Geoffrey Kropp: Dance for yourself and focus on your own path. As hard as it is, try not to spend energy comparing yourself to everyone else. Don’t worry that this dancer got a better part or got moved up before you. Don’t worry that that dancer did more turns or jumped higher than you. Dance is such a competitive field (and such a short career), it’s not worth wasting energy. Pushing yourself is good (and necessary), and some competition is important, but always try to dance for yourself. Work hard, focus on your technique, and you will improve.
What is your pre-performance ritual?
Sasha Mallory: I like to meditate for a moment to center myself in my surroundings. I make sure all of my muscles are warmed up and ready to go. I double and triple check all of my costumes if I have costume changes … just little things like that.
Geoffrey Kropp: I am very particular about what I eat before a show-scrambled eggs on toast with avocado. If it’s an evening performance, I try to take a quick nap beforehand. And right before the show, my dressing-room-mate and I often have a little dance party while we get ready, often to bad 90’s music.
What would you say to someone who thinks dance isn’t a ‘real career’?
Sasha Mallory: I would probably give them a hug because they just don’t know any better. That would be like saying art is irrelevant.
Mason Trueblood: I would ask this person to define a “real career,” because we obviously have two very different definitions. Pouring yourself into a vocation that requires logic, high levels of physical exertion, and passion coupled with discipline and a strong-willed determination is a worthy venture by any standard. Especially when this work then inspires and moves others to be active and share their voice with the world. Dance is a real career – the only way around that truth would be ignorance.
Geoffrey Kropp: I get that a lot (“But what’s your day job?” they ask), but once I tell people my typical work week, they start to understand. With Kansas City Ballet, we work Tuesday through Saturday, 9:15am to 6:00pm. It’s a real job.
Now for the hard-hitting questions. What’s the last thing you ate?
Tiler Peck: a chocolate chip cookie
Sasha Mallory: kale chips
Mason Trueblood: a delicious homemade tuna-melt with chips and hummus
Geoffrey Kropp: a bowl of cereal
Tiler Peck is in her fifth year as Principal Dancer with New York City Ballet. She had the honor of performing for President Obama at the 2012 Kennedy Center Honors and recently played the title role in Susan Stroman’s newest musical, “Little Dancer”, at the Kennedy Center. Tiler was seen on Broadway as Ivy Smith in “On The Town” and in 2013, she was named Forbes 30 under 30 in Hollywood Entertainment. Ms. Peck is also designer of Tiler Peck Designs.
Sasha Mallory was the runner-up on Season 8 of “So You Think You Can Dance”. She also appeared in the movie Crave and danced in Madonna: The MDNA Tour. She is currently preparing to perform her second international tour with Madonna.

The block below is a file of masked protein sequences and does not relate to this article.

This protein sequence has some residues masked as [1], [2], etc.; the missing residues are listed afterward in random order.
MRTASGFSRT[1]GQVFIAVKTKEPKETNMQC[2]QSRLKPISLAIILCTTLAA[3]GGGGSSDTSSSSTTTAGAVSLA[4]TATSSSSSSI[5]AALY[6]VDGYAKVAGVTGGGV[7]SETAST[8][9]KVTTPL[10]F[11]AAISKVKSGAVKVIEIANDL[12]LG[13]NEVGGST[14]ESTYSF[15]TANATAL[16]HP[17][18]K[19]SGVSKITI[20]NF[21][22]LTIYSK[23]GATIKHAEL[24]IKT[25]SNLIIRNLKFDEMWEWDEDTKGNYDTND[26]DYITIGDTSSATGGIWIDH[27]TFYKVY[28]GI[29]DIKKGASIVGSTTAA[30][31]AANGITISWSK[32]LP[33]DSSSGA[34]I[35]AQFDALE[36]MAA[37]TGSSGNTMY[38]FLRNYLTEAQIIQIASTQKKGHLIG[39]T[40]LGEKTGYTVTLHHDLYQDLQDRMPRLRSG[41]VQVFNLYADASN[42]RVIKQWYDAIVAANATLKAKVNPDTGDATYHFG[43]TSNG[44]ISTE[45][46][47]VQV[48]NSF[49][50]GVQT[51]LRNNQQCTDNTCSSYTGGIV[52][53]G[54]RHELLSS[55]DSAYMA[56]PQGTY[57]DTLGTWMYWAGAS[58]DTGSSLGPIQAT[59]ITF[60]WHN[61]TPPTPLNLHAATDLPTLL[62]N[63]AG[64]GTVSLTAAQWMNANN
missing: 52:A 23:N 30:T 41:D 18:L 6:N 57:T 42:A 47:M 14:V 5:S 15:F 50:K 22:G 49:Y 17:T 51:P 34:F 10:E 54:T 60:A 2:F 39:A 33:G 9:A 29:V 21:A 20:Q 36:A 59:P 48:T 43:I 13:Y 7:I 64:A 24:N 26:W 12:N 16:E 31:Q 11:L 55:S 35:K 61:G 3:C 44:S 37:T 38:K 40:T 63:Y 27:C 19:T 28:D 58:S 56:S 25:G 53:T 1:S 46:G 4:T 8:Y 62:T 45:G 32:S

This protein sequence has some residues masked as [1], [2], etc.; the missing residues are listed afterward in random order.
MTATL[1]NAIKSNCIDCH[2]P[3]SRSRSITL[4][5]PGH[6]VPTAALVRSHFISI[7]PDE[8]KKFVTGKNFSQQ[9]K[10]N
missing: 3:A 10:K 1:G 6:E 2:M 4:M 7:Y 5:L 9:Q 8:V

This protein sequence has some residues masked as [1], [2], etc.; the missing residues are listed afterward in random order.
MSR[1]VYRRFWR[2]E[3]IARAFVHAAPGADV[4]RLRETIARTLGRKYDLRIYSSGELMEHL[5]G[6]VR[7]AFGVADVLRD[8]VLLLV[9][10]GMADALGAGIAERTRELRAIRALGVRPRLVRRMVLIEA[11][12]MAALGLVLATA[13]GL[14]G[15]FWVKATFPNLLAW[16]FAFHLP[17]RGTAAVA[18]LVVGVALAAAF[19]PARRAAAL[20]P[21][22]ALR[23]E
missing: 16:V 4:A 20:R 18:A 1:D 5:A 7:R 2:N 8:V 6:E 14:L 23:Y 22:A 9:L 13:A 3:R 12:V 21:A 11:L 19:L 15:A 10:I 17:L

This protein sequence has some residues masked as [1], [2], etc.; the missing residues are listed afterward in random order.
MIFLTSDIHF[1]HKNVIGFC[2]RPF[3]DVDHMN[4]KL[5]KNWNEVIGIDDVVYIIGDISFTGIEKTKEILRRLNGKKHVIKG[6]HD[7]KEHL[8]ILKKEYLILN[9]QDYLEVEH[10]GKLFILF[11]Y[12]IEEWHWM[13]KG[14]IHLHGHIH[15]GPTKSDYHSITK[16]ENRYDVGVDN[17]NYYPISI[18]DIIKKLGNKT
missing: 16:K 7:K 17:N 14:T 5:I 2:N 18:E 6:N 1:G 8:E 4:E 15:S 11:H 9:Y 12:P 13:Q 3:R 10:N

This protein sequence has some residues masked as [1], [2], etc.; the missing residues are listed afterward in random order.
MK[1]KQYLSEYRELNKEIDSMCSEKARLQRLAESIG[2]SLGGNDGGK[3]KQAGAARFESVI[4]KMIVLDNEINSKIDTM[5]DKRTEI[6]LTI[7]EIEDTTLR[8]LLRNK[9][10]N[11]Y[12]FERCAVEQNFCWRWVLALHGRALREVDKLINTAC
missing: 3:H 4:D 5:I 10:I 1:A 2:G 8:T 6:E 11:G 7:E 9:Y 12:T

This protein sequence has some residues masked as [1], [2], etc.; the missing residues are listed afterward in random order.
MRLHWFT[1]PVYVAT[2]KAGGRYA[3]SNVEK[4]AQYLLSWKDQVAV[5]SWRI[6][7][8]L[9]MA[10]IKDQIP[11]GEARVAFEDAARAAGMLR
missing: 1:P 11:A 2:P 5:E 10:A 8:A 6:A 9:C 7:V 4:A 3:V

Mason Trueblood recently earned a Bachelor of Fine Arts in Dance Performance and a Bachelor of Art in Film and Media Studies from UC Irvine. He lives in Los Angeles where he has performed on the television show “Glee” as well as several movies.
Geoffrey Kropp has danced with the Kansas City Ballet for ten years. He has also performed with the National Choreographer’s Initiative, Kansas City Dance Festival, ARC Dance, Owen/Cox Dance Group and UMKC’s Conservatory of Music and Dance.
By Marcie Hronis
To perform their best, dancers need to be well-fueled for classes, rehearsals, and performances. Protein is needed to repair the breakdown of muscle fibers that are stressed by constant use. It is also used as an auxiliary fuel, and is important for synthesizing the many enzymes necessary for metabolism. Protein is made of amino acids, some of which are termed “essential” because we cannot produce them and need to get them from our diet.
Should you eat the protein every day? The body is better able to utilize protein when it is eaten in moderate regular doses throughout the day and also post workout. Try to divide up total daily dietary protein into regular meals. For example, a professional level dancer would need to eat 10-20 grams of protein with a balanced meal within 1 hour post-exercise. However, some studies show that the body’s muscle building/repair response will still occur if the protein is eaten within 24 hours of exercise.
1/4 – 1/2 C
1/2 C loosely packed
1 – 2 C
Grape Tomatoes – halved or quartered
Hot House Cucumber – cubed small
Kalamata Olives pitted – halved or quartered
Mint fresh – chopped
Parsley curly – finely chopped
Green Onions – chopped small (optional)
2 – 6 cloves
Lemons small – juiced
Garlic – finely chopped or pressed
Italian Seasoning (optional for dressing)
- Place quinoa in a colander and rinse several times rubbing the grains together to remove the bitter outer layer.